Objectives: In a large U.S. sample, this study measured the presentation features, testing, treatment strategies, and outcomes of patients diagnosed with pulmonary embolism (PE) in the emergency department (ED).
Background: No data have quantified the demographics, clinical features, management, and outcomes of outpatients diagnosed with PE in the ED in a large, multicenter U.S. study.
Methods: Patients of any hemodynamic status were enrolled from the ED after confirmed acute PE or with a high clinical suspicion prompting anticoagulation before imaging for PE. Exclusions were inability to provide informed consent (where required) or unavailability for follow-up.
Results: A total of 1,880 patients with confirmed acute PE were enrolled from 22 U.S. EDs. Diagnosis of PE was based upon positive results of computerized tomographic pulmonary angiogram in most cases (n = 1,654 [88%]). Patients represented both sexes equally, and racial and ethnic composition paralleled the overall U.S. ED population. Most (79%) patients with PE were employed, and one-third were older than age 65 years. The mortality rate directly attributed to PE was 20 in 1,880 (1%; 95% confidence interval [CI]: 0% to 1.6%). Mortality from hemorrhage was 0.2%, and the all-cause 30-day mortality rate was 5.4% (95% CI: 4.4% to 6.6%). Only 3 of 20 patients with major PE that ultimately proved fatal had systemic anticoagulation initiated before diagnostic confirmation, and another 3 of these 20 received a fibrinolytic agent.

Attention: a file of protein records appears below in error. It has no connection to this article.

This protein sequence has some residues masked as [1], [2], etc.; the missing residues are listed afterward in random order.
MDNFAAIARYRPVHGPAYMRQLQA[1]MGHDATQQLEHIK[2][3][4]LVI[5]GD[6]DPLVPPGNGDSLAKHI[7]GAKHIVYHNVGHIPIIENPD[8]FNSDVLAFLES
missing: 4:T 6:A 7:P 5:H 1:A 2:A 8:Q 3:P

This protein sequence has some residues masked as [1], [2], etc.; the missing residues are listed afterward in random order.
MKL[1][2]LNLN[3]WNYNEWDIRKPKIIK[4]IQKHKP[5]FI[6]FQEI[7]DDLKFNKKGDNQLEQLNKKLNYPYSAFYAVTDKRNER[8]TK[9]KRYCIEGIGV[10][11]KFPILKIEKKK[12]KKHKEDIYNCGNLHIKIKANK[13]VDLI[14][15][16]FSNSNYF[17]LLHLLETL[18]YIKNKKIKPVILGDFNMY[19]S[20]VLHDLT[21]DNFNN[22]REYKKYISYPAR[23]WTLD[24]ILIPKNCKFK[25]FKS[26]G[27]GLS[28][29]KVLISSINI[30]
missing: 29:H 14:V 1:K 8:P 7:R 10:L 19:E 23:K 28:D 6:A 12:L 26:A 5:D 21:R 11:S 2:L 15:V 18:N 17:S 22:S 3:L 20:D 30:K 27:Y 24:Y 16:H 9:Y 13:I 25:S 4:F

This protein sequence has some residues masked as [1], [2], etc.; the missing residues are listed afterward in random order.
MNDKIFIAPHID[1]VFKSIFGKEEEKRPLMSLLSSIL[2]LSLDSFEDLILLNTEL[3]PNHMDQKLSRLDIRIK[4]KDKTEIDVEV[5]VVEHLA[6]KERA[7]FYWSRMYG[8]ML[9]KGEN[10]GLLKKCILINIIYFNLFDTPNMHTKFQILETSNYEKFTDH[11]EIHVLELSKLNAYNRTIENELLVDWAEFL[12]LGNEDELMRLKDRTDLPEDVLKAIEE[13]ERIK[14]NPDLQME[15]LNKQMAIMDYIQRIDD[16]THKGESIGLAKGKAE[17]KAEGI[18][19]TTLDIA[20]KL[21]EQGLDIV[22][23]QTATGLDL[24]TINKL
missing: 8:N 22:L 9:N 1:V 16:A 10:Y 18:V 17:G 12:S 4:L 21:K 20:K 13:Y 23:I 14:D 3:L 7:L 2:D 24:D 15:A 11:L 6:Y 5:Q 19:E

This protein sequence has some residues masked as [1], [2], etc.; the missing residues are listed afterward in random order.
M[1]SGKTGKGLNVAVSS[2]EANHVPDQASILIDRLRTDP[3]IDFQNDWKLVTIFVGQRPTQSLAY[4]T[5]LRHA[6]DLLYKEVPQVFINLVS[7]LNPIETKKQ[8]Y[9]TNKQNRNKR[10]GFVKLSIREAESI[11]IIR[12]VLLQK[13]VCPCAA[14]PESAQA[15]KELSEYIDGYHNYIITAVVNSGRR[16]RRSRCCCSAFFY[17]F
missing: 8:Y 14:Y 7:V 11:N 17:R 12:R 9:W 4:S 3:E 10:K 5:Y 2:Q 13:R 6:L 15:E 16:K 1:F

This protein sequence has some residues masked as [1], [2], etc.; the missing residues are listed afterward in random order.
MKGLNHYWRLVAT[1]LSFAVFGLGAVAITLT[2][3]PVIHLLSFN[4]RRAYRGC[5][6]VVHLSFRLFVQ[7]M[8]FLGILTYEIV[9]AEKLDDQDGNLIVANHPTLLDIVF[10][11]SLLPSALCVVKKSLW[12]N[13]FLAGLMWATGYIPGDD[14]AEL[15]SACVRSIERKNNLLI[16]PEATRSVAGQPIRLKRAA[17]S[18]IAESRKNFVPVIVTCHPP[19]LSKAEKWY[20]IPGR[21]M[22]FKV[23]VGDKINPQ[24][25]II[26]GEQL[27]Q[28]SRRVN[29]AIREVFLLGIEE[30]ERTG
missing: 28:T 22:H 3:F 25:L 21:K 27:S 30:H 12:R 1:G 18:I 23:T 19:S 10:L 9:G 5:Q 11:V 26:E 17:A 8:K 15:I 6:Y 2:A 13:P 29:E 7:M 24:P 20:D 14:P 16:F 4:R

Conclusions: Patients diagnosed with acute PE in U.S. EDs have high functional status, and their mortality rate is low. These registry data suggest that appropriate initial medical management of ED patients with severe PE with anticoagulation is poorly standardized and indicate a need for research to determine the appropriate threshold for empiric treatment when PE is suspected before diagnostic confirmation.
Copyright © 2011 American College of Cardiology Foundation. Published by Elsevier Inc. All rights reserved.